5. Results and Discussion

The performance our proposed Recursive Maximum Likelihood (RML) tracker is evaluated by comparing it with the UWB ground truth. Note that the UWB ranging device needed to be carried by the test person. For this reason the UWB position is always close to but never “on” the person. This leads to a systematic offset of around 10 cm with regard to the visual tracking result. Moreover, when the person was sitting, the UWB device was placed on the table. These effects need to be taken into consideration when judging the results. Not only the UWB estimates but also the estimates of both trackers in comparison sometimes fall in the area where a person cannot walk on (for example, on the table). Since the regions in the room in which a person cannot walk on is known, the estimates (of whether UWB or trackers) found in those non-walkable regions are shifted to nearest walkable area.

We also compare the proposed RML tracker to the tracker of Berclaz et al. [4]. Their approach approximates a posterior conditional probability of occupancy, the so-called Probabilistic Occupancy Map (POM), on the ground plane using conditional likelihood model built from the result of foreground/background segmentation in all camera views. Since their POM computation only considers information from the current frames of all cameras but not the positions estimated in the previous frame, the quality of the initial POM is insufficient. This is solved by using iterative procedure, which significantly increases computation time. However, in the data association step, the K-Shortest Path (KSP) optimization is used to find the optimal trajectory of a person by enforcing temporal continuity constraints over POMs computed from both past and future frames. We will refer to their tracker as POM-KSP. We tune the parameters for POM-KSP tracker by experimentlly selecting the paramter values which give the lowest TATE from different combinations of vaules around default parameter values reported in [4].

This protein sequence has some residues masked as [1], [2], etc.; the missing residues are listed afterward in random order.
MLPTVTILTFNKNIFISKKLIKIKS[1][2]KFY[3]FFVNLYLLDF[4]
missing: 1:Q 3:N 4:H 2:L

For our dataset, most of the existing methods already have problems in the initial stages of video processing, i.e., the robust segmentation of foreground objects (people) from the scene background, due to the aforementioned intensity fluctuation problem. Specifically, methods like [22,23] react poorly or too slowly to lighting changes. Figure 7b,c shows the foreground/background segmentation results of optimally tuned ViBe [23] and our method based on correlation. Visual inspection clearly shows that the ViBe method fails to detect approximately 40% of the person's body with noticeably high number of false detections in the background. However, our correlation-based method is able to detect almost 100% of the person's body with relatively lower number of false detections.

Table 1 shows the result of the experiment. The TATE values of our proposed RML tracker are compared with those of Berclaz et al.'s POM-KSP tracker. In our current track, the random walk model only imposes some weak constraints on the temporal continuity of the tracks. While this property is essential to avoid tracking loss, it is not ideal regarding the track accuracy. For this reason, Table 1 includes not only results for the “raw” tracker output, but also results after applying simple forms of sliding window post-processing: temporal median and temporal mean filtering. In both cases the sliding window size was 5.